Otherwise look for places with many bikes already parked. Squeeze your bike somewhere in the middle between other bikes, if possible. Make it harder to get to and if there are nicer bikes around, then your bike might be that much safer.
Look for dedicated bike racks first. Check out NYC DOT Bicycle Parking site for the official NYC DOT bike racks throughout the City. Locking your bike to subway fences, light posts, road signs, USPS property (mailboxes), etc is illegal and your bike might be confiscated. MTA in particular is VERY anal about having bikes locked to the fences and handrails around subway station entrances and bus stops. It’s a sure way to have your bike taken away. The same goes for private property: some property managers can be very zealous and won’t have a problem cutting your locks and removing your bike from “their property”.
Having your bike alone, in the middle of a deserted block is probably not a great idea. But don’t be fooled by busy, heavily trafficked areas. Don’t let your guard down, still lock the bike as you would everywhere else. First, most people don’t care. They would not react if someone was cutting your chain with a torch in the middle of 5th Ave. This is the New York’s “Not My Problem” syndrome. Second, many thieves are con artists too. They can look like they “belong”. They might be wearing a backpack, a messenger bag, cycling clothing and no one will pay attention to another “cyclist” fussing around with a bike.
Don’t ask people to look after your bike unless this is someone you know and trust. They might say “sure”, but they might walk away, get distracted or just bullied by the thief and they won’t fight for your bike.
Therefore, always lock your bike with all you’ve got regardless of the location.
It’s obvious that leaving your bike outside overnight and during early and late hours puts the bike in much higher risk than during the day. There is not much you can about this other than making sure your bike is not worth the effort and locking it down with beefy locks. Those parking garages might offer overnight parking too and some level of security: people are less likely to wander into a parking garage.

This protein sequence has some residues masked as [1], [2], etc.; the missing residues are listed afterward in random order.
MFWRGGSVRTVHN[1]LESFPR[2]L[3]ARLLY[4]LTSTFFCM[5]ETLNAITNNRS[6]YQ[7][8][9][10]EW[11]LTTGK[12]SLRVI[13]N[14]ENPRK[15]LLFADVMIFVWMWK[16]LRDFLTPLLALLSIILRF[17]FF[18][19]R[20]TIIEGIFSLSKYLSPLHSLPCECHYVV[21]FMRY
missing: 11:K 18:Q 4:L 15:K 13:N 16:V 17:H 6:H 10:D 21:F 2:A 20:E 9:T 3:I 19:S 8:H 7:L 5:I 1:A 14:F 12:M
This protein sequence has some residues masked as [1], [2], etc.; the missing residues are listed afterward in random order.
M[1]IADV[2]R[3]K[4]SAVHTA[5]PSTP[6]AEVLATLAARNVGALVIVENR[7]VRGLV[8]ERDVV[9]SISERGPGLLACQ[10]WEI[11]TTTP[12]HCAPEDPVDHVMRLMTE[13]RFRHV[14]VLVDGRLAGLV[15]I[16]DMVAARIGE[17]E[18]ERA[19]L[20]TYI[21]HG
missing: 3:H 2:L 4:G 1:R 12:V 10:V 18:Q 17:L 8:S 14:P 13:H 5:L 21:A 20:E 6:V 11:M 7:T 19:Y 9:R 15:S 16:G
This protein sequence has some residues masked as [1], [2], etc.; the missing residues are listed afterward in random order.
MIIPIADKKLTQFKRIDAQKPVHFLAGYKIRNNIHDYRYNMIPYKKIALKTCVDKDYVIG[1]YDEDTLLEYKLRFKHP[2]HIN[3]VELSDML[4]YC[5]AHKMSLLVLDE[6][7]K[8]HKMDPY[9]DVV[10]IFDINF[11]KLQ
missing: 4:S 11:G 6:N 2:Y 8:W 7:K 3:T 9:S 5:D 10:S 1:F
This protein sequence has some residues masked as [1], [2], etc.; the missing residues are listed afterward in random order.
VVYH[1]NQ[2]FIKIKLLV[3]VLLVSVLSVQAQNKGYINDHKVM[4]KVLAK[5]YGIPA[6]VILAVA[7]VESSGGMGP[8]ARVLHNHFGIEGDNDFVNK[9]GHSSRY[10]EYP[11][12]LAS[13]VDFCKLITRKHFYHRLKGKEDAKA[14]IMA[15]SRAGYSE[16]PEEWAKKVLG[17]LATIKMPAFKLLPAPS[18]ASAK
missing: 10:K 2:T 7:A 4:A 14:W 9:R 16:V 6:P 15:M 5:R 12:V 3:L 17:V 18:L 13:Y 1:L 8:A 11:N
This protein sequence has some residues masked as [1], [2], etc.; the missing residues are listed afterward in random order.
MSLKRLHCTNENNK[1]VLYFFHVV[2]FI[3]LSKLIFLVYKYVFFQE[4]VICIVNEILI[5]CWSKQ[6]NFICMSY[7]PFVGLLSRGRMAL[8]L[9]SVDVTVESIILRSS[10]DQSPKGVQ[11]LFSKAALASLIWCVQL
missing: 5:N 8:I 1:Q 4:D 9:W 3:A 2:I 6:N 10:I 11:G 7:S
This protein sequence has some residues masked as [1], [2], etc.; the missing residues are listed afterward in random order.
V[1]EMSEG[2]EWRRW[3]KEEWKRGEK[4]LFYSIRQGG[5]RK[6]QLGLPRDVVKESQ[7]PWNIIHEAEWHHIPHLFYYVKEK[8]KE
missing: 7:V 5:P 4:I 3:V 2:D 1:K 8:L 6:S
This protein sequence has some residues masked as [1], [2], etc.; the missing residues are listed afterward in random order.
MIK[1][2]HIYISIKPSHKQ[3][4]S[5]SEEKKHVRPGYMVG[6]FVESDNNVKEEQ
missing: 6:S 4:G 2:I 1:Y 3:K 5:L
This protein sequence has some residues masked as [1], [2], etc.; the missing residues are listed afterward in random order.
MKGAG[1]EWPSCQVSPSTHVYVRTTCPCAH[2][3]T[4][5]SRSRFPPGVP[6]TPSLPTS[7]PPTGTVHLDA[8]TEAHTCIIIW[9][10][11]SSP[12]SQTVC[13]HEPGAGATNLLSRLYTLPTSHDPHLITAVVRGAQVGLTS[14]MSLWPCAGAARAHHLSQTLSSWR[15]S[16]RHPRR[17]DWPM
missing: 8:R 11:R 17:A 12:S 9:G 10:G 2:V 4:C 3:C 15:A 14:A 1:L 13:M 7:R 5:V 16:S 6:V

Locking the bike
How to lock your bicycle depends on how much extra weight you want to carry, how much time you want to spend locking and unlocking it and how safe the location is. See the opening thoughts on security versus convenience.
U-locks are the toughest and most difficult ones to cut. Be aware though that some U-locks can be picked easier than cut. Read some reviews and get one that is hard to pick. I personally have a combo lock since I’m known to forget or lose the keys which would present a significant problem.
Chains are very hard to cut but they use padlocks which are the um… weak link since they can be cut easier than the chain. The chains are also very heavy. With a proper lock though (read on) high-end chains are very hard to cut or break.
Braided steel cables are the lightest but also the easiest to cut with a regular bolt cutter. They often use regular padlocks too which are again: are easy to cut. The best cable is the one with a lock integrated into the cable and one that uses a round key or a combination lock.
When choosing a padlock for a chain or a cable look for disk padlocks. Most modern high-end bicycle chains come with proper disk padlocks. They’re more difficult to cut than standard padlocks since the shackle is very short and provides no area for a bolt cutter to grip and the shackle loop is too small to insert a crowbar to twist-break the lock. Although, most use standard flat keys and are likely to be picked by an experienced thief. Some locks like this Kryptonite New York Chain Lock have round keys, so they’re harder to pick. Although the shackle on this lock is too large. A disk padlock with a round key or other “3D” key is the best.
The best way to lock your bike is to use a combination of the above devices. Two devices are always more difficult and more time consuming to break than just one. So this might make the thief pass onto an easier target. You always want to place the device and/or the lock in a position that makes it hard to cut. Cutters work best if one can find some place to rest them to provide leverage. Also, cutters need a firm grip on the item being cut or they’ll slip. So placing your lock in a hard to reach place makes it harder to cut.